“Are the Kenya Cult Killings Marking a Groundbreaking Chapter in the Battle Against Religious Fanaticism?”


Breaking news from Kenya has revealed a shocking and perplexing situation in which over a hundred people, including children, have been found dead near a small village in the southeast of the country. Reportedly, these individuals were followers of Reverend Paul Nthenge Mackenzie, who encouraged his followers to fast unto death. While starvation appeared to be the primary cause of death, some of the victims were strangled, beaten or suffocated, according to pathologists.

The situation has brought attention to the challenges of cults and religious extremism in Kenya, where freedom of religion and belief is protected by the constitution. Fathima Azmiya Badurdeen, an expert on religious extremism, speaks about the rarity of public scrutiny for new religious movements or individual preachers in Kenya. Instead, the focus has been on Islamic extremism and what constitutes “terrorism.”

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This incident may change how Kenyans view religious extremism as a whole, not just Islamic extremism. Preventive measures can therefore be designed to address all forms of religious extremism. The deaths of the Shakahola cult can be viewed in the context of cultism and religiously inspired violent extremism. Both have similar push and pull factors at the individual level and are subjected to mind control by charismatic religious preachers.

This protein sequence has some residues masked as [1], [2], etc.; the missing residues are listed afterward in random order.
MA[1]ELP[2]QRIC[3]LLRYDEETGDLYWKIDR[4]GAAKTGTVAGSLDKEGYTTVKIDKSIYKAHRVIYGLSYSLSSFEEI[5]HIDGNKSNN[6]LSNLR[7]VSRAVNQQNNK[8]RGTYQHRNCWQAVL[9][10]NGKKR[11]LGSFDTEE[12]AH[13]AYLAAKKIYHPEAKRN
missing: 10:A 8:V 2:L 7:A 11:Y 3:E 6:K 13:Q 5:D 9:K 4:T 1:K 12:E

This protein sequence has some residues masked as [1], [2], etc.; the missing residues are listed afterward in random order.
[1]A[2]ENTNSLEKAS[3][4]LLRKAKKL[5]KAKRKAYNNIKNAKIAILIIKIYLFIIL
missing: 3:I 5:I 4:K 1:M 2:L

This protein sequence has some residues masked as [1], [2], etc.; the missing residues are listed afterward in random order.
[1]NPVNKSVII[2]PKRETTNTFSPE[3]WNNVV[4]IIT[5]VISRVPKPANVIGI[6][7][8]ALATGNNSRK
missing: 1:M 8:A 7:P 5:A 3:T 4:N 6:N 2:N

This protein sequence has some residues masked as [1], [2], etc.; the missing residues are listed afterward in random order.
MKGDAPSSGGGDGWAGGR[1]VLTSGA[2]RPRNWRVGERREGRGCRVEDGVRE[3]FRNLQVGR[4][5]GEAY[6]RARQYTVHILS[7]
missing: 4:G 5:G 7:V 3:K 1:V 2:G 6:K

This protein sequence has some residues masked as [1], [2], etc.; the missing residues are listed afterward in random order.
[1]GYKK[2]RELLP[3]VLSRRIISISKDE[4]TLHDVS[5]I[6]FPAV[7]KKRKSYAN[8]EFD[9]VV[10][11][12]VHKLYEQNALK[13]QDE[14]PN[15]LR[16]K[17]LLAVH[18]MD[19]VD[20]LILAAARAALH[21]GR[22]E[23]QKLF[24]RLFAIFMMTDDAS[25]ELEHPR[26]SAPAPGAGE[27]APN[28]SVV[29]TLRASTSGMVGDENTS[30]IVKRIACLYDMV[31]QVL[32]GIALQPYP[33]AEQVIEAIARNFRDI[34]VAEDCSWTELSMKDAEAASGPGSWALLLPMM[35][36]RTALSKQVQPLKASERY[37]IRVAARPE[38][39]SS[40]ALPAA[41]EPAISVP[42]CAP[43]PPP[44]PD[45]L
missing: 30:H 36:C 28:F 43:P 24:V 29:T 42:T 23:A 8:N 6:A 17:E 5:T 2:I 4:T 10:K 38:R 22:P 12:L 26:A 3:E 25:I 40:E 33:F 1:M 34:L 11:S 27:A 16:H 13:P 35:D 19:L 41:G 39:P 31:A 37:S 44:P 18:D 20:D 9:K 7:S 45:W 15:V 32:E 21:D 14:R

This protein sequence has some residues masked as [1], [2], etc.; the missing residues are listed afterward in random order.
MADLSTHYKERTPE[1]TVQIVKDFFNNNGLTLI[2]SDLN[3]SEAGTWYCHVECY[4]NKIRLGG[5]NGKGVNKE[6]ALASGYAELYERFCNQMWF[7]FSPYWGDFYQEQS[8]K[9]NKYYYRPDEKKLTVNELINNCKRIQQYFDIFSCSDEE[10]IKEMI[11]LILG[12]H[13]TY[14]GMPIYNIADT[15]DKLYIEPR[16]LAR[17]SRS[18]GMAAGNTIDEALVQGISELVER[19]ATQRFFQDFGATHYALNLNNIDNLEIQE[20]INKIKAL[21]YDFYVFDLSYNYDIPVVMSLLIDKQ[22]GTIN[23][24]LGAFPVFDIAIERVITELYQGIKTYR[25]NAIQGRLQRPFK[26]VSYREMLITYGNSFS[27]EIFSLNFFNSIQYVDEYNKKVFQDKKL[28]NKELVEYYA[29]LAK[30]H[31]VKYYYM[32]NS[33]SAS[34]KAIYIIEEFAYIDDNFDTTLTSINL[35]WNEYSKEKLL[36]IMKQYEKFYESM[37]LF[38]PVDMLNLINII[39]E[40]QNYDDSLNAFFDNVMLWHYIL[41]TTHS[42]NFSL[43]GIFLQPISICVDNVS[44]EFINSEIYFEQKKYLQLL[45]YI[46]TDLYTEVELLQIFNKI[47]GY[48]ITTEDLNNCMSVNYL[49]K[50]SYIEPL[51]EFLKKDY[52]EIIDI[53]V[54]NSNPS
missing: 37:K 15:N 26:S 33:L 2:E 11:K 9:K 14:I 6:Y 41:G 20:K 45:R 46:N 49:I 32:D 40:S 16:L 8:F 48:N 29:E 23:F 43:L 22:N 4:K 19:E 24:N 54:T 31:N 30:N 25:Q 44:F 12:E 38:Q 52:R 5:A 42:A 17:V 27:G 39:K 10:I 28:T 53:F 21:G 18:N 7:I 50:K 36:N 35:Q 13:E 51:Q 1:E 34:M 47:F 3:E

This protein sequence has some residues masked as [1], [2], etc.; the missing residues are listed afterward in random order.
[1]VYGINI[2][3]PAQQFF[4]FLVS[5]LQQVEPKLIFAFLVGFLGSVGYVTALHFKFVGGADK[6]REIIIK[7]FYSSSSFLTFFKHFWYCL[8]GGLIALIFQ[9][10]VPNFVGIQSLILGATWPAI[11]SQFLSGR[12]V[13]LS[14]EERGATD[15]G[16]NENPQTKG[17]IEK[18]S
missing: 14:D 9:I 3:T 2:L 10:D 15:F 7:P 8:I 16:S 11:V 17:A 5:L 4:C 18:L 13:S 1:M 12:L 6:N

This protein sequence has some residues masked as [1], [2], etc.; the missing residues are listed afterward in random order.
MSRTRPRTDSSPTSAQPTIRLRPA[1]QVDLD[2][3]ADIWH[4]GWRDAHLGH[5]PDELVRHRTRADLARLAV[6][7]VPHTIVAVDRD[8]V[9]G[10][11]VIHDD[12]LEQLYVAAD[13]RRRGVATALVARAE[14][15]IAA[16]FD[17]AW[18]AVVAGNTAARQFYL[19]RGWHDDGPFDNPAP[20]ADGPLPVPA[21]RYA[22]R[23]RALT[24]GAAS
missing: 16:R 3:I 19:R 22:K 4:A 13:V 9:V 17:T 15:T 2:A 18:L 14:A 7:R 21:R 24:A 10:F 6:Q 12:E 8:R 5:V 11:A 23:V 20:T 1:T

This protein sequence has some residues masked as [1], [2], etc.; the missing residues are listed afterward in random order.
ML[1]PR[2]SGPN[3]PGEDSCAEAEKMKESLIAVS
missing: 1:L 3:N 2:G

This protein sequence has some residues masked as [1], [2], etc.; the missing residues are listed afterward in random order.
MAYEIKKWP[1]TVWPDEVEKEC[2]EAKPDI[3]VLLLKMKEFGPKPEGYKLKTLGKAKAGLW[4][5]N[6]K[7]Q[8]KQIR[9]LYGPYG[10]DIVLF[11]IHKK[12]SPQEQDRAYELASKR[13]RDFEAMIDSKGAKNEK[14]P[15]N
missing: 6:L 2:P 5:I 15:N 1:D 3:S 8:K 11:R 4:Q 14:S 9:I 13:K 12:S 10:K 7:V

The question arises as to how regulations can protect the right to freedom of religion and belief, prevent false religious leaders from abusing it, and prevent similar incidents from happening again. President Ruto has ordered an investigation into the Shakahola deaths, with a team tasked with developing a legal framework for the review and self-regulation of religious institutions. Public participation will be key in designing and implementing effective legal frameworks.

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